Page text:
When the Seattle Seahawks pulled off a surprise trade for tight end Jimmy Graham in March of 2015, general manager John Schneider said the reasoning behind the move was his belief that there are “no finish lines” to building a championship-caliber team.
At the time, the Seahawks were coming off back-to-back Super Bowl appearances and had come within a yard of repeating as champions. They could have stood pat, but Schneider believed that as good as his team already was, acquiring a weapon like Graham would make it even better, even at the cost of a first-round pick plus starting center Max Unger.
The same roster philosophy led the Seahawks to make their latest blockbuster move, a trade for defensive tackle Sheldon Richardson in exchange for a package that includes Seattle’s second-round pick in 2018.
That’s not to say Richardson is entirely a luxury addition. The Seahawks could use a difference-maker at defensive tackle with top pick Malik McDowell potentially unavailable for his entire rookie season, if not longer, following an ATV accident. But Seattle’s defense already featured seven Pro Bowlers, including two on their defensive line in addition to Frank Clark, who’s coming off a 10-sack season. This was not a move they had to make, but Schneider made it anyway.
The same was true with Percy Harvin in 2013, when Seattle already had Doug Baldwin, Golden Tate and Sidney Rice in its receiver corps plus a Pro Bowl kick returner in Leon Washington. Seattle gave up its first-round pick and signed Harvin to what at the time was the richest contract in franchise history. He couldn’t fit into the Seahawks’ offense nor their locker room and was dumped 19 months later.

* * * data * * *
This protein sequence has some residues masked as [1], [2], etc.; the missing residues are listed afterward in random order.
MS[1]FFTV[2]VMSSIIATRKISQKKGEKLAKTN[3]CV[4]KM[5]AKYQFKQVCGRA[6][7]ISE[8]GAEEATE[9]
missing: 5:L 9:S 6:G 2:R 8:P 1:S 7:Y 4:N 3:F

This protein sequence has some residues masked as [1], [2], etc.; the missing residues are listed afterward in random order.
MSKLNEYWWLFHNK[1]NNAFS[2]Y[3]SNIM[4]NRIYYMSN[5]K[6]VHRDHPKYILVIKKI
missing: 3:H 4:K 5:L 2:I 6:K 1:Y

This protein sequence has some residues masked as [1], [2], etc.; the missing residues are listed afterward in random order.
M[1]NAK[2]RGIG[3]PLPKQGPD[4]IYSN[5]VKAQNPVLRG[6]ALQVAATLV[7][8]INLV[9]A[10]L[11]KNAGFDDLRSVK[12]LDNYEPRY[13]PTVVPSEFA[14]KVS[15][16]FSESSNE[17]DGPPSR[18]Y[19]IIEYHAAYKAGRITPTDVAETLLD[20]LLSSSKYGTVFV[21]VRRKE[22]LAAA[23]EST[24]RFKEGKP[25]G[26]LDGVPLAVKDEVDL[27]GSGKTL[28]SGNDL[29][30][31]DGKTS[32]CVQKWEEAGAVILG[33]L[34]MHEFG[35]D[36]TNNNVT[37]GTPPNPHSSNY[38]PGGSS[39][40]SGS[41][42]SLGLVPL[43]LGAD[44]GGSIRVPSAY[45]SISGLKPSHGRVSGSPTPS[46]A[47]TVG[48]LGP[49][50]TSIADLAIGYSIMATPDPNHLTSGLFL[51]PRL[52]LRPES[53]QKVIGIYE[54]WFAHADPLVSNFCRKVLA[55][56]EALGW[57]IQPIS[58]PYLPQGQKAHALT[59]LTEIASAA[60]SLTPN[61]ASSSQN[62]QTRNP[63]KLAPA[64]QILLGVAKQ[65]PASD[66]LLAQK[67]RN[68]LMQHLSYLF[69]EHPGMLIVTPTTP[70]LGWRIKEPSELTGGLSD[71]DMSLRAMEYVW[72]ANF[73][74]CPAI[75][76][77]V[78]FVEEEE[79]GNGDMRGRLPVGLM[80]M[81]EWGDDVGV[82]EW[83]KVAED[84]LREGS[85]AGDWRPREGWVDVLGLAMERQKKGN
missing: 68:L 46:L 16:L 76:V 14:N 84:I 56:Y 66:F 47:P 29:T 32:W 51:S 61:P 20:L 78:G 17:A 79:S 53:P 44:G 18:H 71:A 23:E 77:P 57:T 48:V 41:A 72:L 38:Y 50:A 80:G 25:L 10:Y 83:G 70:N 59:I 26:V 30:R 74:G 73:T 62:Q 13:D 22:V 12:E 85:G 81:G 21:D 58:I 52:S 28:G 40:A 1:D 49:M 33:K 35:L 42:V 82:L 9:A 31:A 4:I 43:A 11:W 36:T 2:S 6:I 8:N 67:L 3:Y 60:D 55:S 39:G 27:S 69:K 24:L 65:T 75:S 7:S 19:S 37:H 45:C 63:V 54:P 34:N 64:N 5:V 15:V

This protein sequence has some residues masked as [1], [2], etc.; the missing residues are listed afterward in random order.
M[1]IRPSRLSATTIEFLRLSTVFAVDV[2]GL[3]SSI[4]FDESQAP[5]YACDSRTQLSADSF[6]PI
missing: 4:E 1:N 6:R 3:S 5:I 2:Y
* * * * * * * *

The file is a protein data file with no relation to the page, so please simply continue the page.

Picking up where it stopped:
When the Seahawks traded for Graham the following offseason, it showed that the Harvin flop didn’t leave Schneider at all gun-shy when it comes to making bold moves.
Schneider and the Seahawks’ front office take great pride in how aggressively they pursue potential personnel acquisitions, even if they never materialize.
“That’s kind of how we got guys like Ahtyba Rubin here, Cliff Avril, Michael Bennett,” Schneider told 710 ESPN Seattle in 2016. “That’s how we acquired those guys a little bit later on, just by being aggressive in terms of staying in deals. Now, we walk away from, shoot, I would say like 70 percent of them, maybe 80 percent.”
The Richardson trade was one of those moves they stuck with until the end.
The Seahawks’ defense would have still been among the NFL’s best without him. But as Schneider has shown, he doesn’t believe in leaving well enough alone.